“The Caretaker” is only the fourth or fifth best Doctor Who story centred on a school… but given that three of the others are “Remembrance Of The Daleks”, “School Reunion” and "Human Nature", that’s no disgrace. Neither is it the best of Gareth Roberts’s trio of tales which place the Doctor in a very domestic setting: “The Lodger” is a bit of a modern classic, and had surprise on its side, so it remains, by a shade, the best of the three. Using the format a third time was a bit of a risk, but “The Caretaker” pulls it off, striking just the right balance between relationship drama, witty banter and extra-terrestrial peril.
The most intriguing thing about the episode is that it shows us yet another side of the Doctor: something you can only describe as bigotry. And no, that’s not a reference to the fact that the Doctor treated Rose’s boyfriend equally badly... (though come to think of it, that’s a tiny bit awkward, isn’t it?) The Doctor dismisses Danny Pink purely because he’s a soldier, as if he’s incapable of being anything other than a mindless killing machine (or, worse, a PE teacher).
Even though the revived series has repeatedly emphasised the Doctor’s disdain for the military mindset, this is still pretty shocking. Open-mindedness is one of the Doctor’s key credos: he doesn’t meet a strange-looking alien creature and automatically assume that it’s an evil monster, and he shouldn’t be judgemental about categories of people either. Has he forgotten about his decades-long friendship with Brigadier Lethbridge-Stewart? (Or, for that matter, the quiet courage of Father Octavian in “Flesh And Stone”?)
In the end, Danny hands the Doctor a get out of jail card, spinning his undisguised contempt as a kind of paternal concern for Clara’s welfare, but his behaviour is still pretty reprehensible. Not for the first time this series, the writers are pushing the boundaries of what’s acceptably “Doctorish”, and while it makes for dramatically interesting television, it also makes you feel uneasy. Pull out enough bricks from the stack that make up the Doctor’s character and couldn’t the whole edifice come toppling down?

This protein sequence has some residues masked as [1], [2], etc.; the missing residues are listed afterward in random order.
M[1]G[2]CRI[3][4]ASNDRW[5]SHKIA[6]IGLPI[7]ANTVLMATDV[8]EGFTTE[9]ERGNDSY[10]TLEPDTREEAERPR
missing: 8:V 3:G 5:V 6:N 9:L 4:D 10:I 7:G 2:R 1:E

The other notable thing about the episode is how funny it is. There are some cracking one-liners, and many of them are accentuated by the brilliance of Jenna Colman’s performance, who spits them out like a veteran of screwball comedy. This should be Capaldi’s season, but so far it belongs just as much to his co-star. She doesn’t even need good dialogue: the “I’m watching you, sunshine” looks she shoots the Doctor as he shoos her out of the TARDIS early on are equally hilarious. It's frustrating to think back to her year as “the Impossible Girl”, when Colman was lumbered with playing an enigma, never really fleshed out as a character. Now she’s being given better material, she’s batting it out of the park.
The Red TARDIS
The fact that the red doors to the Caretaker’s office resemble a Police Box is a neat touch. This works particularly well when the story cuts from Clara and Danny walking through the doors directly to them walking into the TARDIS interior.
Coal Hill's Motto
“A Spirit Of Adventure” is a nod to a line of Doctor dialogue from 1964’s “The Sensorites”. Looking back on his adventures, he says to companion Ian, “It all started out as a mild curiosity in a junkyard, and now it's turned out to be quite a great spirit of adventure, don't you think?” This makes perfect sense, given that (according to a sign seen in “The Day Of The Doctor”) Ian is the Chairman of the governors at Coal Hill.
Wee Vee Adds To TV CV
The Skovox Blitzer was operated by a Doctor Who veteran: Scottish actor Jimmy Vee, previously the Moxx of Balhoon, the Space Pig, the Graske and Bannakaffalatta. Until regular monster-man Paul Kasey gets another gig, we reckon that makes him the actor with the widest timespan of new series appearances.
The Skovox Blitzer’s weaponry makes a hell of a racket. But noone seems to notice when it shoots up a school – twice! Or when it shoots up an abandoned building. And wouldn’t someone go looking for that dead policeman after he failed to return to the station?
Doctor Who airs on BBC One in the UK on Saturday nights and BBC America in the US on Saturday nights.